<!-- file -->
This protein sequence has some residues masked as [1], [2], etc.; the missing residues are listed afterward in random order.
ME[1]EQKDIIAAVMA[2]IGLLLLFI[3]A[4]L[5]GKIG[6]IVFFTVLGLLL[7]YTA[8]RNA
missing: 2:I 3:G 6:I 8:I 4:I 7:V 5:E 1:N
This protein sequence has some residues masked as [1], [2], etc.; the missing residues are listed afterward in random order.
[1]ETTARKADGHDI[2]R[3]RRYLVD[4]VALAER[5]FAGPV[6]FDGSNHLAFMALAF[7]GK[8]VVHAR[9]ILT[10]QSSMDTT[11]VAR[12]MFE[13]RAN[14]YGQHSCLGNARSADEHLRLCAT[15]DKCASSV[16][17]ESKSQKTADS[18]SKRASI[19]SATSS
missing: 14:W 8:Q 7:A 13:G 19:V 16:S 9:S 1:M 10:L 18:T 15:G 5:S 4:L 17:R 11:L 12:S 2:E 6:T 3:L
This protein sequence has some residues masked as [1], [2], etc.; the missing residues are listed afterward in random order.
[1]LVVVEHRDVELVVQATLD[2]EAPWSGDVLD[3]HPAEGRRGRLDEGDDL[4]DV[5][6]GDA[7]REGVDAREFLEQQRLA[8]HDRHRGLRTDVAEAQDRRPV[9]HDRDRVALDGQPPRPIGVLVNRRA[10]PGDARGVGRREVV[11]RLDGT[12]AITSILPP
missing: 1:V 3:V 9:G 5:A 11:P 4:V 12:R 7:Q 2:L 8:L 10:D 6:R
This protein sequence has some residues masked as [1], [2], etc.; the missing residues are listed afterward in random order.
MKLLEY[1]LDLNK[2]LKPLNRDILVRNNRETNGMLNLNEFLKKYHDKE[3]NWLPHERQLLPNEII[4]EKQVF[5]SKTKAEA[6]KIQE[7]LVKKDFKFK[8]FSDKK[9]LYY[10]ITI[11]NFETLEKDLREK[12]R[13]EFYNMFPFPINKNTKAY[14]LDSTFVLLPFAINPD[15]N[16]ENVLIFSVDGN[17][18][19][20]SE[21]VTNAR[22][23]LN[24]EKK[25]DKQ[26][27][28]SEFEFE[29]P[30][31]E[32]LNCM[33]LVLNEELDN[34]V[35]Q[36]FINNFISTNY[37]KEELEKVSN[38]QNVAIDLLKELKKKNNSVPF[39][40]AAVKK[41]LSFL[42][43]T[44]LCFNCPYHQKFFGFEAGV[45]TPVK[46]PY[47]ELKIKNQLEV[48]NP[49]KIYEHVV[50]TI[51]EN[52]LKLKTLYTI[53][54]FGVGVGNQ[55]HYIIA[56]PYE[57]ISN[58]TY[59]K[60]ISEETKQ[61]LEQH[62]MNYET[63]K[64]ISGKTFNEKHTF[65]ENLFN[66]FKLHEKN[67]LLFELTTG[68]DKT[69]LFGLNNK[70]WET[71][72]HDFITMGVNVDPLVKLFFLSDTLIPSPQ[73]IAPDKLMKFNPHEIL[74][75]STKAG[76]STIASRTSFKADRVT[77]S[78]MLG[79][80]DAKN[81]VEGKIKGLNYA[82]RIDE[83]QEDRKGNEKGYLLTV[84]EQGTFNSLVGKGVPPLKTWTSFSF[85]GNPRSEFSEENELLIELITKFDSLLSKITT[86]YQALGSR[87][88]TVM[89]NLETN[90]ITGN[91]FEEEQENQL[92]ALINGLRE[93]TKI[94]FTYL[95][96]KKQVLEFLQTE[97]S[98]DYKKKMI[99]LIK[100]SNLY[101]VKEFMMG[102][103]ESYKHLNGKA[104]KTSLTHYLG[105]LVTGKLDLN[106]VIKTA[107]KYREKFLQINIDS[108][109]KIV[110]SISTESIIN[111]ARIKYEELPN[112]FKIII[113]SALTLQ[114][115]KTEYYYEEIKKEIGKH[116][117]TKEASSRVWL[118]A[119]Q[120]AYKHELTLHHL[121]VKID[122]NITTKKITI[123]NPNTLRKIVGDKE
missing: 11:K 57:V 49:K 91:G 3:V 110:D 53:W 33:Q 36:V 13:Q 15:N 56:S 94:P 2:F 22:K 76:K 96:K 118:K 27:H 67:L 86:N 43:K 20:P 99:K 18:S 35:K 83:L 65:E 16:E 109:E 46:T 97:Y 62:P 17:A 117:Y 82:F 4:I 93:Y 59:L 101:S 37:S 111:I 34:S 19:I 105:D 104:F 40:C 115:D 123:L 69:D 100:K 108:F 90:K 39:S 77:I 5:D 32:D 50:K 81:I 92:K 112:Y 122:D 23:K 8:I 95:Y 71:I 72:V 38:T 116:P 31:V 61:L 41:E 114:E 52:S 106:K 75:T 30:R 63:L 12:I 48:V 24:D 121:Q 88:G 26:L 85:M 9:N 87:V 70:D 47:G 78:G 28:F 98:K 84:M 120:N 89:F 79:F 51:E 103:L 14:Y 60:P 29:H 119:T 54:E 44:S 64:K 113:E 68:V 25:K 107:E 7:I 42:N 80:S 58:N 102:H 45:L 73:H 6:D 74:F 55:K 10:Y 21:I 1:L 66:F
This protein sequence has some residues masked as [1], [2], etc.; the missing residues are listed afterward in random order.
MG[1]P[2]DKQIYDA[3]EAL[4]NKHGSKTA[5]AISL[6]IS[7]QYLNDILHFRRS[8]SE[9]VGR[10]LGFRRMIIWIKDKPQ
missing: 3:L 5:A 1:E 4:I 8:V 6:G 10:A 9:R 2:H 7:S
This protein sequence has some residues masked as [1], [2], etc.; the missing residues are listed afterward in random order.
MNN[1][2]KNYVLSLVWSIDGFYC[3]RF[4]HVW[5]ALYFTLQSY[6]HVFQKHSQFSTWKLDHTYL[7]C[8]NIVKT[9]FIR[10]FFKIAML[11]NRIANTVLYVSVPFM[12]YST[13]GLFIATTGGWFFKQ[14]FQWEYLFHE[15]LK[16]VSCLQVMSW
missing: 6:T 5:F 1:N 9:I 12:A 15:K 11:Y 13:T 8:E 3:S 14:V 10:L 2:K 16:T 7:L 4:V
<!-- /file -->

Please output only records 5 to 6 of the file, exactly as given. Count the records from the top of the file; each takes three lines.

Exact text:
This protein sequence has some residues masked as [1], [2], etc.; the missing residues are listed afterward in random order.
MG[1]P[2]DKQIYDA[3]EAL[4]NKHGSKTA[5]AISL[6]IS[7]QYLNDILHFRRS[8]SE[9]VGR[10]LGFRRMIIWIKDKPQ
missing: 3:L 5:A 1:E 4:I 8:V 6:G 10:A 9:R 2:H 7:S
This protein sequence has some residues masked as [1], [2], etc.; the missing residues are listed afterward in random order.
MNN[1][2]KNYVLSLVWSIDGFYC[3]RF[4]HVW[5]ALYFTLQSY[6]HVFQKHSQFSTWKLDHTYL[7]C[8]NIVKT[9]FIR[10]FFKIAML[11]NRIANTVLYVSVPFM[12]YST[13]GLFIATTGGWFFKQ[14]FQWEYLFHE[15]LK[16]VSCLQVMSW
missing: 6:T 5:F 1:N 9:I 12:A 15:K 11:Y 13:T 8:E 3:S 14:V 10:L 2:K 16:T 7:L 4:V